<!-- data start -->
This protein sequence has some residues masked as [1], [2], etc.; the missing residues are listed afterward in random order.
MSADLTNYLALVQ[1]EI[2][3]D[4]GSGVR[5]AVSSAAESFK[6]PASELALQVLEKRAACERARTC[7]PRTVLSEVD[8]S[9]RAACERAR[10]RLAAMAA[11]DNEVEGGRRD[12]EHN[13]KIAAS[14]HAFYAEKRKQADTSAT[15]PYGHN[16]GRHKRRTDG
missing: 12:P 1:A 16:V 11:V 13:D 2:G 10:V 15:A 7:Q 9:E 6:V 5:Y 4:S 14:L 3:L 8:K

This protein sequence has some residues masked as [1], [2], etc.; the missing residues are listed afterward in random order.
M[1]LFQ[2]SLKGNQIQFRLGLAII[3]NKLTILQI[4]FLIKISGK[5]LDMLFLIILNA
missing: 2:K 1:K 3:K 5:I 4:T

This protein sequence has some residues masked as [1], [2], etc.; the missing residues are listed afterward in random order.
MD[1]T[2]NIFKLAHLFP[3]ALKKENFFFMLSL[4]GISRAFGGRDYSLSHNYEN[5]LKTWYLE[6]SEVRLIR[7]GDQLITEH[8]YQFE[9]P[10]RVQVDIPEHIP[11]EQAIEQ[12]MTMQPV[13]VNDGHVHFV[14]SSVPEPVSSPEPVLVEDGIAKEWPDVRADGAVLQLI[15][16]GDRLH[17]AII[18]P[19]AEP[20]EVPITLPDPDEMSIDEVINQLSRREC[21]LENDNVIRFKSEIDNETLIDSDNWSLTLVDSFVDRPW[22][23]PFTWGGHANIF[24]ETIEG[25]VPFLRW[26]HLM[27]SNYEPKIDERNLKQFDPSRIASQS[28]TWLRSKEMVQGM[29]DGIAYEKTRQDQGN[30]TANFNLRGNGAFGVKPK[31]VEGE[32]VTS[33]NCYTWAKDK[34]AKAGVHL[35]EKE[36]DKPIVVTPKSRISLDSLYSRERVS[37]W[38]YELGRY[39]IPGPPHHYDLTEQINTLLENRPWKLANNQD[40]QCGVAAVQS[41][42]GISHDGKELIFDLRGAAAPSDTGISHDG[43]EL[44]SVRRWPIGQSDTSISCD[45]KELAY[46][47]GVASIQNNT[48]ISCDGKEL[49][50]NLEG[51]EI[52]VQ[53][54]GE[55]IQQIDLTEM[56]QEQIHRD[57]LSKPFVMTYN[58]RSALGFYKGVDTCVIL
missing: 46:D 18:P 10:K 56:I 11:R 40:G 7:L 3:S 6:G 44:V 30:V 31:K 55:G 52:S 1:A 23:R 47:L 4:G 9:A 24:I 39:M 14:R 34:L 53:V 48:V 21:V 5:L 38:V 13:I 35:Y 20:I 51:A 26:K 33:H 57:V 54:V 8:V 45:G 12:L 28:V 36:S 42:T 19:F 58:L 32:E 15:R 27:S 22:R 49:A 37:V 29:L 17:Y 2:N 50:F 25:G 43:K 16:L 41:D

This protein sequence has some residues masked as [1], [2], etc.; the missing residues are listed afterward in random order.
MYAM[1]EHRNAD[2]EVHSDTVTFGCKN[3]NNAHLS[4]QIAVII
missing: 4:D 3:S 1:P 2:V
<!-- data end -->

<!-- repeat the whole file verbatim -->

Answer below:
This protein sequence has some residues masked as [1], [2], etc.; the missing residues are listed afterward in random order.
MSADLTNYLALVQ[1]EI[2][3]D[4]GSGVR[5]AVSSAAESFK[6]PASELALQVLEKRAACERARTC[7]PRTVLSEVD[8]S[9]RAACERAR[10]RLAAMAA[11]DNEVEGGRRD[12]EHN[13]KIAAS[14]HAFYAEKRKQADTSAT[15]PYGHN[16]GRHKRRTDG
missing: 12:P 1:A 16:V 11:V 13:D 2:G 10:V 15:A 7:Q 9:E 6:V 5:Y 4:S 14:L 3:L 8:K

This protein sequence has some residues masked as [1], [2], etc.; the missing residues are listed afterward in random order.
M[1]LFQ[2]SLKGNQIQFRLGLAII[3]NKLTILQI[4]FLIKISGK[5]LDMLFLIILNA
missing: 2:K 1:K 3:K 5:I 4:T

This protein sequence has some residues masked as [1], [2], etc.; the missing residues are listed afterward in random order.
MD[1]T[2]NIFKLAHLFP[3]ALKKENFFFMLSL[4]GISRAFGGRDYSLSHNYEN[5]LKTWYLE[6]SEVRLIR[7]GDQLITEH[8]YQFE[9]P[10]RVQVDIPEHIP[11]EQAIEQ[12]MTMQPV[13]VNDGHVHFV[14]SSVPEPVSSPEPVLVEDGIAKEWPDVRADGAVLQLI[15][16]GDRLH[17]AII[18]P[19]AEP[20]EVPITLPDPDEMSIDEVINQLSRREC[21]LENDNVIRFKSEIDNETLIDSDNWSLTLVDSFVDRPW[22][23]PFTWGGHANIF[24]ETIEG[25]VPFLRW[26]HLM[27]SNYEPKIDERNLKQFDPSRIASQS[28]TWLRSKEMVQGM[29]DGIAYEKTRQDQGN[30]TANFNLRGNGAFGVKPK[31]VEGE[32]VTS[33]NCYTWAKDK[34]AKAGVHL[35]EKE[36]DKPIVVTPKSRISLDSLYSRERVS[37]W[38]YELGRY[39]IPGPPHHYDLTEQINTLLENRPWKLANNQD[40]QCGVAAVQS[41][42]GISHDGKELIFDLRGAAAPSDTGISHDG[43]EL[44]SVRRWPIGQSDTSISCD[45]KELAY[46][47]GVASIQNNT[48]ISCDGKEL[49][50]NLEG[51]EI[52]VQ[53][54]GE[55]IQQIDLTEM[56]QEQIHRD[57]LSKPFVMTYN[58]RSALGFYKGVDTCVIL
missing: 46:D 18:P 10:K 56:I 11:R 40:G 7:L 3:S 6:G 44:V 30:V 31:K 55:G 52:S 1:A 23:R 47:L 4:G 9:A 24:I 39:M 14:R 34:L 53:V 48:V 21:V 5:L 38:V 13:I 35:Y 20:I 51:A 26:K 33:H 57:V 54:V 8:V 45:G 12:L 28:V 36:S 42:T 19:F 58:L 32:E 15:R 27:S 22:R 49:A 37:V 29:L 17:Y 2:N 50:F 25:G 43:K 16:L 41:D

This protein sequence has some residues masked as [1], [2], etc.; the missing residues are listed afterward in random order.
MYAM[1]EHRNAD[2]EVHSDTVTFGCKN[3]NNAHLS[4]QIAVII
missing: 4:D 3:S 1:P 2:V